Recently, The IMF approved the allocation of Special Drawing Rights to qualifying member countries with Zambia being one of the recipients. For Zambia, the initiative comes at a time when the country is working to rebound the economy which slid into a recession in 2020 at the backdrop of the COVID-19 pandemic. Expectedly, this has excited many commentators with some mistaking the SDR initiative for the famous ‘IMF bail-out package’. In this week’s opinion piece, I attempt to demystify the thrust of the SDR initiative and spotlight a few implications for Zambia.
The SDR is an international reserve asset, created by the IMF in 1969 to supplement its member countries’ official reserves. To date, a total of SDR 660.7 billion (equivalent to about US$943 billion) have been allocated. This includes the largest-ever allocation of about SDR 456 billion approved on August 2, 2021 (effective on August 23, 2021). This most recent allocation was to address the long-term global need for reserves, and help countries cope with the impact of the COVID-19 pandemic. The value of the SDR is based on a basket of five currencies—the U.S. dollar, the euro, the Chinese renminbi, the Japanese yen, and the British pound sterling. The SDR serves as the unit of account of the IMF and other international organizations. The SDR is neither a currency nor a claim on the IMF. Rather, it is a potential claim on the freely usable currencies of IMF members. SDRs can be exchanged for these currencies.
A general allocation of SDRs must be consistent with the objective of meeting the long-term global need to supplement existing reserve assets. It must also receive broad support from the IMF’s membership (an allocation requires Board of Governors approval by an 85 percent majority of the total voting power of the members in the SDR Department). Once agreed, the allocation is distributed to member countries in proportion to their quota shares at the Fund.
On August 2, 2021 the Board of Governors of the IMF approved a general allocation of SDRs equivalent to US$650 billion (about SDR 456 billion) to boost global liquidity. This largest SDR allocation in the history of the IMF (effective on August 23, 2021) addresses the long-term global need for reserves, helps build confidence, fosters the resilience and stability of the global economy, and supports liquidity-constrained countries in addressing the impact of the COVID-19 pandemic.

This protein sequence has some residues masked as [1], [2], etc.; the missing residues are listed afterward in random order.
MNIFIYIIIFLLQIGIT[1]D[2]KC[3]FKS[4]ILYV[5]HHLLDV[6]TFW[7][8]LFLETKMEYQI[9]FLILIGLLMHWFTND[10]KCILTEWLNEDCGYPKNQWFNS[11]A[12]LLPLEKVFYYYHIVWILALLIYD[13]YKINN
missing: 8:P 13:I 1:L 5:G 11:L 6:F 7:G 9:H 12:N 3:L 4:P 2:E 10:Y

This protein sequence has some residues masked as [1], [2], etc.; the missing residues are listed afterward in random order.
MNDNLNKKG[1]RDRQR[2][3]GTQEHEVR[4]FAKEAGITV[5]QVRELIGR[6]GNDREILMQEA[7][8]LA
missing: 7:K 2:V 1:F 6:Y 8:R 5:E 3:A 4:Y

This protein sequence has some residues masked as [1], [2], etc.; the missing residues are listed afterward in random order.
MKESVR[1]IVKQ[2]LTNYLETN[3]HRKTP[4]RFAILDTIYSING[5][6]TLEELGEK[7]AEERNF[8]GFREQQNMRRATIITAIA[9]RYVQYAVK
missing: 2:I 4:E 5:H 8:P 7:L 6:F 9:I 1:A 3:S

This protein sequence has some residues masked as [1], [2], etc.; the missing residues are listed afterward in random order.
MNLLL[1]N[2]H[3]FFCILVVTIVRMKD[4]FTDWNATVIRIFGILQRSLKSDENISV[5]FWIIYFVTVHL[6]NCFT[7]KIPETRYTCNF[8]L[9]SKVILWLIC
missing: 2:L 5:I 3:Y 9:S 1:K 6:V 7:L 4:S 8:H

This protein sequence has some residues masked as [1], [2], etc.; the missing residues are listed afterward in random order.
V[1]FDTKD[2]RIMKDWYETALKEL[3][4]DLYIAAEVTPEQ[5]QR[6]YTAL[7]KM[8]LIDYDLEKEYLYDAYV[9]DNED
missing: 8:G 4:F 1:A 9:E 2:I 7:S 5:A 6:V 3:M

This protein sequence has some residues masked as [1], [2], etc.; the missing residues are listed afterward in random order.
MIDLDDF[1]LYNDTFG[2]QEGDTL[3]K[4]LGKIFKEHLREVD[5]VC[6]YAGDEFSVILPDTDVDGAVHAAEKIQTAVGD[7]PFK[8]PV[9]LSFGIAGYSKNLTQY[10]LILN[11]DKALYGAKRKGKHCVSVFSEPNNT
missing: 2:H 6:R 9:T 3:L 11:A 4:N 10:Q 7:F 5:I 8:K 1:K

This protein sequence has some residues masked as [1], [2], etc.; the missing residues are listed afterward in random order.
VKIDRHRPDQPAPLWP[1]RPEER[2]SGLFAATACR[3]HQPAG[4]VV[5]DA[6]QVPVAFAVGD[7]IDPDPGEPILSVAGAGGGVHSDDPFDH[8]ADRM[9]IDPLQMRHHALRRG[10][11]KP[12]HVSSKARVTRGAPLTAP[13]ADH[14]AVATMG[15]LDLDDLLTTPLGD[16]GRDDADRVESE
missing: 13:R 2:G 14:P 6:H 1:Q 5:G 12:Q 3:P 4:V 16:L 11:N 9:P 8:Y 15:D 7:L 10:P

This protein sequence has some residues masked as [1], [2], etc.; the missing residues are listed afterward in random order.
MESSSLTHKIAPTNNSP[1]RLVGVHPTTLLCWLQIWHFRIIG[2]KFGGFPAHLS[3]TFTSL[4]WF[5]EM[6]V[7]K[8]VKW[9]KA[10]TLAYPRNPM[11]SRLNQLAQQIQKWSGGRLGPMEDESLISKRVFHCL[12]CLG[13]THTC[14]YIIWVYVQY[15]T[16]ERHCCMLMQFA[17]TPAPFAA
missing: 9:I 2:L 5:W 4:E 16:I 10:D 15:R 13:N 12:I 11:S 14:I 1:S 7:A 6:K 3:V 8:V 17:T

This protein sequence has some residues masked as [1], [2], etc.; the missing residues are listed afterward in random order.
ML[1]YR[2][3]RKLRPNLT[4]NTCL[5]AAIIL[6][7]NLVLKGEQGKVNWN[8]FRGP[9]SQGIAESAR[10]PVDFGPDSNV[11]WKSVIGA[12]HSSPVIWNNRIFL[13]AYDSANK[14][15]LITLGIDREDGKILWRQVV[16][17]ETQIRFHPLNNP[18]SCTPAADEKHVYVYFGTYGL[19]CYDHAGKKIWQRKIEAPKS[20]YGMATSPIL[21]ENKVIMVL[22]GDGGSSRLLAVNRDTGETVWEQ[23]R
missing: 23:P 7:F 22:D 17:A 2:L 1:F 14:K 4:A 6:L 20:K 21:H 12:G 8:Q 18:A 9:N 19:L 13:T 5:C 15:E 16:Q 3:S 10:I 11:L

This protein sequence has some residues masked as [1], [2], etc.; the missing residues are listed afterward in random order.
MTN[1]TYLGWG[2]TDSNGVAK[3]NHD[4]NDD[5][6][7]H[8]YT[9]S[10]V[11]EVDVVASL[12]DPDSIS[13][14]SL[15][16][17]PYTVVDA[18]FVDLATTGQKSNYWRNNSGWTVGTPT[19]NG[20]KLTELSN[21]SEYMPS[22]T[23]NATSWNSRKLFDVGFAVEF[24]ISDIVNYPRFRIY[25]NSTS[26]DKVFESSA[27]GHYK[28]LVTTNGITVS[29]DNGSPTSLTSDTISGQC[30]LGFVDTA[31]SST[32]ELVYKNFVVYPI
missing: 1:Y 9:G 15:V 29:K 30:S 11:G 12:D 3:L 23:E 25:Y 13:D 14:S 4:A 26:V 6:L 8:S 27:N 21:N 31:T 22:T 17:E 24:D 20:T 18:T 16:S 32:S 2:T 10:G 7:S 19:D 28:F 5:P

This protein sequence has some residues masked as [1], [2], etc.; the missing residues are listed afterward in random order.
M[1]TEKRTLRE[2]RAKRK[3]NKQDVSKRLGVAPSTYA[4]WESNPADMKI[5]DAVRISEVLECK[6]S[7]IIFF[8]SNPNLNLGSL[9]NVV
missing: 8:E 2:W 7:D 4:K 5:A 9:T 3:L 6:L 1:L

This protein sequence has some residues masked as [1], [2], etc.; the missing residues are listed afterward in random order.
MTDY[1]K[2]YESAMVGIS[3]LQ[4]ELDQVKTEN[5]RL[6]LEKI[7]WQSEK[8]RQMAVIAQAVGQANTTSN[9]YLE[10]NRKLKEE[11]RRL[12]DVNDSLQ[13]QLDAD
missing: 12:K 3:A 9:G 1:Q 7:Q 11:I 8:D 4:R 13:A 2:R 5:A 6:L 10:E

The SDR is not a loan so this initiative does not add to the stock of public debt of the country. However, there is a minimal interest payment that the country holding an SDR pays to the IMF. This is very minimal and negligible. The SDR interest rate provides the basis for calculating the interest rate charged to members on their non-concessional borrowing from the IMF and is paid to members for their remunerated creditor positions in the IMF. It is also the interest paid to members on their SDR holdings and charged on their SDR allocations.
2. IMPLICATIONS FOR ZAMBIA
For Zambia, this initiative brings approximately US$ 1.3 billion to the treasury and doubles the country’s current foreign exchange reserves. This comes at the backdrop of a deteriorated macroeconomic outlook registered in 2020 through to the first quarter of 2021. Economic growth contracted by an estimated 3 percent in 2020 before taking a recovery path in the first quarter of 2021. External public debt has increased in excess of US$12 billion, with the exchange rate now hovering around K20/US$, partly driving inflation in excess of 23 percent. It’s imperative to note that the SDR initiative comes with no conditions from the IMF in terms of usage, implying that receiving countries have the discretion to apply these resources to sectors of the economy as they deem fit. Therefore, for Zambia, one option will be to dedicate a larger part of the resources to the stabilization of the exchange rate. This will exert a dampening pass-through effect to domestic prices and reduce external public debt service costs thereby creating fiscal space for the stimulation of domestic economic activity. For the medium to long-term,it is particularly important to enhance support to productive sectors such as agriculture, manufacturing, energy and tourism in the quest to diversify the export base and create a more sustainable inflow of foreign exchange. It is also vital to note that this is only a once off disbursement. It is not the most anticipated ‘IMF bail-out package’ which Government has been negotiating for with the Fund. Therefore, for the medium to long-term, Government will need to focus more on concluding a formal program with the IMF as this is key to the successful implementation of the debt restructuring process.
About the author: Mr. Wakumelo Mataais a Researcher for Public Finance at the Centre for Trade Policy and Development.